Sunday, April 6, 2008

Arthur C. Clarke


Sadly, the few days before we all went off to spring break, a time that seems so long ago, no one mentioned a word about Arthur C. Clarke. The visionary writer died on March 19 at the age of 90.

I'm sure that many of us saw the epic Stanley Kubrick film 2001 based on Clarke's short story the sentinel, but in addition, Clarke also drew up the first plans for artificial satellites in 1945, at a time when space and communications seemed to be wholly unrelated. I indeed watched 2001: a space odyssey and the sequel, then read the following two books, all of which I really enjoyed. I've read a bunch of his other stories including Childhood's End.

But aside from being an amazing writer, Clarke was a scientist. Through his books so many people's minds have been opened to science but better yet, they have been exposed to doing the impossible.
Here are Clarke’s Three Laws: published in his Profiles of the Future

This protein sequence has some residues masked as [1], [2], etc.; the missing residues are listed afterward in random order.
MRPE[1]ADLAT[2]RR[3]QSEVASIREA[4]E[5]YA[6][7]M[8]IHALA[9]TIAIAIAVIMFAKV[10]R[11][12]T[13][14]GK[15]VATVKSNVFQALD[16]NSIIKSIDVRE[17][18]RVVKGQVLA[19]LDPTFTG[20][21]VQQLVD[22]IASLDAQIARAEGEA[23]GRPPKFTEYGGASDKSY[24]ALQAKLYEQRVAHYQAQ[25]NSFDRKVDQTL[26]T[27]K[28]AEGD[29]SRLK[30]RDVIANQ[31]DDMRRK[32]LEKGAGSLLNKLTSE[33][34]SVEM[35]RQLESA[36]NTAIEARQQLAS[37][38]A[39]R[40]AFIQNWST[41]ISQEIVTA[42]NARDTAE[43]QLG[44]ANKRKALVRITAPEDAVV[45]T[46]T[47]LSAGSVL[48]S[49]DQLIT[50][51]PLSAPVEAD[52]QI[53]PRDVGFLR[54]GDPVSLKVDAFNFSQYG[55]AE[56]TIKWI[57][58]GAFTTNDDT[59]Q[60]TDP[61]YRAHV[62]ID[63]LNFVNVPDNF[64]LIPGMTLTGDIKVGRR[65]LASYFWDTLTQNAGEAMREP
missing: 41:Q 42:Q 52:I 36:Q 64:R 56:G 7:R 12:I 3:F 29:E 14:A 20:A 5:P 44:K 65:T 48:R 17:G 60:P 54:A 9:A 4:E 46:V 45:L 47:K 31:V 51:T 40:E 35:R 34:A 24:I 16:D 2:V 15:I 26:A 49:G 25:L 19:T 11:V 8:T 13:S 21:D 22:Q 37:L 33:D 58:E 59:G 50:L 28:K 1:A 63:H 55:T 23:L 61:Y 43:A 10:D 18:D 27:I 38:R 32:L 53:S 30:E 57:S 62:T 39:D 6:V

1. “When a distinguished but elderly scientist states that something is possible, he is almost certainly right. When he states that something is impossible, he is very probably wrong.”

2. “The only way of discovering the limits of the possible is to venture a little way past them into the impossible.”

3. “Any sufficiently advanced technology is indistinguishable from magic.”

His visions and optimism certainly have inspired many including myself. These visions have in turn helped bring about his predictions into reality. From a wholly unrelated play, South Pacific, comes an entirely appropriate quote, "How you gonna have a dream come true, if you don't have a dream".

Far from being my favourite science-fiction author he still grabbed my attention with his sweeping overviews of what the future holds. He made the impossible look so feasible, and its more of this attitude that is needed to give dreamers hope of making dreams into reality.

And so ends my pitifully unworthy tribute to a great man, Arthur C. Clarke. A man who helped to inspire exploration in us all of the world around us and of the world inside ourselves. I hope his visionary optimism of the future lives on in scientists and others around the world. Have a nice weekend everyone.

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